Financiers called it an “unthinkable precedent”
The European Union has taken another ultra-cautious step on the slippery slope towards the strategic goal of confiscating frozen Russian assets for transferring them to Ukraine. For now, we are only talking about how and on what legal grounds to use interest income from the reserves of the Central Bank of the Russian Federation stored in European deposits of Euroclear and Clearsteam. In order to solve this non-trivial problem, which in Russia is called nothing other than theft and banditry, the EU Council provided a certain “legislative basis” for it – in the form of a regulation approved by it.
As stated in the document, the profit can be formalized as a financial contribution to the single EU budget to support Ukraine. More precisely, the money will go through the pan-European treasury to a special fund, the creation of which was previously agreed upon by the Council and the European Parliament on February 6.
“Central depositaries that hold assets of the Central Bank of Russia worth more than €1 million must separately account for emergency cash balances accumulated as a result of EU restrictive measures, as well as corresponding income separately,” the EU Council said in its statement. It also states that depositories are prohibited from disposing of the net profit received.
What does it mean? First of all, Brussels decided, as they say, to separate “the flies from the cutlets.” The adopted acts are, rather, of an accounting and control nature, and they relate exclusively to income from the assets of the Bank of Russia in those European depositories where their volume exceeds €1 million. There is no talk yet about the use of funds from private Russian investors. According to the EU, since February 2022, the G7 countries, the European Union and Australia have frozen €260 billion owned by the Central Bank – in the form of both cash and securities. Of this, about €191 billion is in the EU, mainly in the accounts of the Belgian Euroclear. On February 1, 2023, this financial group reported that it had earned almost €4.5 billion in interest on investing Russian assets subject to sanctions. It was decided to keep the money in special accounts.
Meanwhile, this whole long story with potential confiscation is literally riddled with risks. Professional economists in the West are clearly not enthusiastic about the daring plans of European officials. Thus, the European Central Bank warned of reputational threats to the European currency in the long term. The regulator called on Brussels to “look beyond a single conflict” and look for other ways to finance Ukraine. The idea of forced withdrawal of funds from the Central Bank of the Russian Federation (and even the use of investment income at the initial stage) is frankly not liked by the US Treasury, represented by the head of the department, Janet Yellen.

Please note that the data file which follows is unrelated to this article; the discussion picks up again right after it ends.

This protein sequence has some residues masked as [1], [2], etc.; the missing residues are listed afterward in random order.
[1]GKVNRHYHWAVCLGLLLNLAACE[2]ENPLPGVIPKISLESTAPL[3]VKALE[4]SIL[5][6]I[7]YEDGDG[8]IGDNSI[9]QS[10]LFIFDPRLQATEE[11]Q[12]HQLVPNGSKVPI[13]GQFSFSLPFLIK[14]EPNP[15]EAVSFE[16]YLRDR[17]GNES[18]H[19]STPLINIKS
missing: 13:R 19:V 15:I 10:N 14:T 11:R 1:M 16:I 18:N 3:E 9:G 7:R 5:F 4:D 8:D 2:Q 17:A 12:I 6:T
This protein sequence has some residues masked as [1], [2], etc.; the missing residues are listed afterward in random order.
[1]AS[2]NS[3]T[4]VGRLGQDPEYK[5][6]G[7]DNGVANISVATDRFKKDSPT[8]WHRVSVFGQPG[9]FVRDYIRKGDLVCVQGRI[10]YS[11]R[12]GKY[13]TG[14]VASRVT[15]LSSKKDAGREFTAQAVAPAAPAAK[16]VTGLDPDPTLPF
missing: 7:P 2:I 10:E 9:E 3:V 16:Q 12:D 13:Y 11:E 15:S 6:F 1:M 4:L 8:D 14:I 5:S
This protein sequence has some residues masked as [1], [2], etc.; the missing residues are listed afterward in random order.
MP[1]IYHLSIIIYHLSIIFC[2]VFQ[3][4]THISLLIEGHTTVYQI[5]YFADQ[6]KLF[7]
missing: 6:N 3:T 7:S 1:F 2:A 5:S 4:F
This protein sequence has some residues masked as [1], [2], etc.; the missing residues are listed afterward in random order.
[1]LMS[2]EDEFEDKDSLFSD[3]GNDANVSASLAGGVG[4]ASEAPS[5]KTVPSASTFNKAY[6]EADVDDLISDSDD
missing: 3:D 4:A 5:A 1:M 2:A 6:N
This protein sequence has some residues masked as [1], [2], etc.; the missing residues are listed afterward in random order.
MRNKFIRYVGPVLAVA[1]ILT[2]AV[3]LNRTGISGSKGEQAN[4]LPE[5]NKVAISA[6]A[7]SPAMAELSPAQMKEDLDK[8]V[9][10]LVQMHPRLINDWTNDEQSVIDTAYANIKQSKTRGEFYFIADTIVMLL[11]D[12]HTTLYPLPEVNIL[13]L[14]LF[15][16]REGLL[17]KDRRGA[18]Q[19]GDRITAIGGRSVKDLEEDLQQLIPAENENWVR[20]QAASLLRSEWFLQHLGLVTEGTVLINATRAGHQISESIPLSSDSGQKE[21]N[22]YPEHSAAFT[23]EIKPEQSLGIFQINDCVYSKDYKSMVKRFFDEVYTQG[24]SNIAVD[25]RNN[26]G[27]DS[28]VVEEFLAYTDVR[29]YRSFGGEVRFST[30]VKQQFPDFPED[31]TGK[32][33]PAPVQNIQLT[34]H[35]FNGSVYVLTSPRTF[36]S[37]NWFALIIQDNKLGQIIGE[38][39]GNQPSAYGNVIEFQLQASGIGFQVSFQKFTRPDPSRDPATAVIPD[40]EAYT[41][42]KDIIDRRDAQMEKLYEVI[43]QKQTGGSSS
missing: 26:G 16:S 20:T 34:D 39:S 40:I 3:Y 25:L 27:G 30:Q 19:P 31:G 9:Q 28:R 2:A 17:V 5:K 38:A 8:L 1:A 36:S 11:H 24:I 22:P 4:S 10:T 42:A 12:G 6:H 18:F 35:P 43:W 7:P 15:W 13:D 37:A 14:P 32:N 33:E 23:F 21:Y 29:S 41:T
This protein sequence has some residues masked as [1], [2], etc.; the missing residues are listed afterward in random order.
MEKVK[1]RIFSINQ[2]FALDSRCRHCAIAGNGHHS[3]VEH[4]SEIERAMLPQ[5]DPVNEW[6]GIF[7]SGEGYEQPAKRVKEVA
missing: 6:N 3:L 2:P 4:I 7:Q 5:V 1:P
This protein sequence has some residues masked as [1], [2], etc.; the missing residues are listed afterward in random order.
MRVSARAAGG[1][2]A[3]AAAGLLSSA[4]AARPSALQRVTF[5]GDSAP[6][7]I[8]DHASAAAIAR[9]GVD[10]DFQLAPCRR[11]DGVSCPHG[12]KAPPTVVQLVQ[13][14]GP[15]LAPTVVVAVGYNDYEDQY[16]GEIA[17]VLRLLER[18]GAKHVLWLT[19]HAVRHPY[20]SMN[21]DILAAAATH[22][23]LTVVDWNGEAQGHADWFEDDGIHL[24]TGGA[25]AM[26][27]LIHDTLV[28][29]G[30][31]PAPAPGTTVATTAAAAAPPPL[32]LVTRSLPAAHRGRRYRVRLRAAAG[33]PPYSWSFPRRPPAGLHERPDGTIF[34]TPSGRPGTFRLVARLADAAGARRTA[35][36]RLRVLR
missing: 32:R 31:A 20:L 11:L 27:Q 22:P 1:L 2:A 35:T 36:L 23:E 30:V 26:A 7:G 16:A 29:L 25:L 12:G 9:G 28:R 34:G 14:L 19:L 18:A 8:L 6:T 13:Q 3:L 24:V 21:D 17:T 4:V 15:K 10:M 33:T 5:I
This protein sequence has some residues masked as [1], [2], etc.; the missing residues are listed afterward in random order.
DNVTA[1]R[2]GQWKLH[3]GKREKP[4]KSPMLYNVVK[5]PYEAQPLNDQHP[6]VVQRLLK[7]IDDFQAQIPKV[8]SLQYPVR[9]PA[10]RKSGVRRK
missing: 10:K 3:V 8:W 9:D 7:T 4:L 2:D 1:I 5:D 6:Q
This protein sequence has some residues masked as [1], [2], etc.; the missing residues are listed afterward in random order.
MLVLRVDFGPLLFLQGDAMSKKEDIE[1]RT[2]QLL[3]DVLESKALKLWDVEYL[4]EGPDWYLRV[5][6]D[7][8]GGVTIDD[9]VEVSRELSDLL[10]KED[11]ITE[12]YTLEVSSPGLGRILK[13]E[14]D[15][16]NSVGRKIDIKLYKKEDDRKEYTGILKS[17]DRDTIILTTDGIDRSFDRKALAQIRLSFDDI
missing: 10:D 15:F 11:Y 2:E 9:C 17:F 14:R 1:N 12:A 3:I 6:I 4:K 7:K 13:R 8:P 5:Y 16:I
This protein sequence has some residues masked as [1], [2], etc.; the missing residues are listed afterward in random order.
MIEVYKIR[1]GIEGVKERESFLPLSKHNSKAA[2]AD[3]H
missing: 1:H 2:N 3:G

Indeed, the measure looks extremely dubious from a legal point of view. In particular, this is evidenced by the recent statement of the IMF’s First Deputy Managing Director Gita Gopinath, whose words were quoted by Foreign Policy magazine: “You need to be sure that everything you do has sufficient legal support so that you do not have risks in the future.” . The likely implication is that just because someone’s assets are frozen does not automatically mean they can now be used as they please.
“What was conceived in Brussels is technically quite feasible,” says financial analyst Boris Usherovich. – The measure provides for separate accounting of emergency cash balances in accounts over €1 million accumulated as a result of sanctions. It is also planned to store profits separately – and the central depositories that own the assets of the Central Bank of the Russian Federation are able to do this. Another thing is the actual confiscation (and not accounting) of funds, for which there is no legal basis at all. Of course, the EU authorities may try to withdraw profits from frozen accounts, calling it some kind of new tax. But this would go against established global practice and would seriously worry investors from non-European countries. And it may even provoke an outflow of capital from the EU to other jurisdictions.”
For many decades, the West has been a guarantor for everyone of the safety of financial assets located in its jurisdictions. Now an unthinkable precedent is being created when this “guarantor” decides to take away the money. True, they should not be taken away immediately, but gradually, starting with interest profits from the frozen funds of the Central Bank of the Russian Federation and providing a dubious legal basis for this step, argues economist and director of communications at BitRiver Andrei Loboda. In the end, in his opinion, it turns out like in the cartoon “Holidays in Prostokvashino”:
Cat Matroskin: “Here you are, Uncle Fyodor, judge for yourself. If we rent a refrigerator, whose is it?”
Uncle Fedor: “State”.
Cat Matroskin: “Right! Whose is the frost it produces?”
Uncle Fedor: “Our frost! Well, we take it for the frost.”